Helen Oyeyemi

‘I can say which books have had a significant impact on the way I read (I’d love for them to have an effect on what I write too, but that only seems to happen very slowly, if at all). From the early days, “Little Women” and “Alice in Wonderland.” As a teenager, Poe’s short stories; Sheridan Le Fanu’s “In a Glass Darkly” (which contains “Green Tea” and “The Familiar,” two stories full of some of the most troubling stuff concerning categories of sensory perception I’ve ever read); Ntozake Shange’s “For Colored Girls Who Have Considered Suicide/When the Rainbow Is Enuf”; Zbigniew Herbert’s droll and quietly devastating book of poems “Mr. Cogito”; and Gustav Meyrink’s “The Golem.” I was very struck — still am — by the angle “The Golem” takes on monstrosity. More recently, Dezso Kosztolanyi’s “Anna Edes”; Kelly Link’s “Stranger Things Happen”; Barbara Comyns’s “The Vet’s Daughter”; Aimee Bender’s “The Girl in the Flammable Skirt”; and Jesse Ball’s “Samedi the Deafness.”’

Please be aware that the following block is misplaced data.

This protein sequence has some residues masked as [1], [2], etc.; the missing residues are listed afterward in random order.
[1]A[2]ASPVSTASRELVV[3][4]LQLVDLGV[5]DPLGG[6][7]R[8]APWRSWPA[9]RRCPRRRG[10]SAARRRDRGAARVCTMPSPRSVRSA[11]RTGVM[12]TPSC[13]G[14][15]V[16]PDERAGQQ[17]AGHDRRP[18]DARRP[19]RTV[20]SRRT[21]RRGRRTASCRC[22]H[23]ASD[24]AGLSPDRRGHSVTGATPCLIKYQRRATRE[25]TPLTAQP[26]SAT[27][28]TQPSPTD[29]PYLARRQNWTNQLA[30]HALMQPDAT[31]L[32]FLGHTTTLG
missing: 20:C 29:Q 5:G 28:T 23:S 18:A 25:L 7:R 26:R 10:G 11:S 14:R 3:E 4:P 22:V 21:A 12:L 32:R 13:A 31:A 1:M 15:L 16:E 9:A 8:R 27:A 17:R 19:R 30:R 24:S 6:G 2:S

Helen Oyeyemi on which novels have impacted her most as a writer.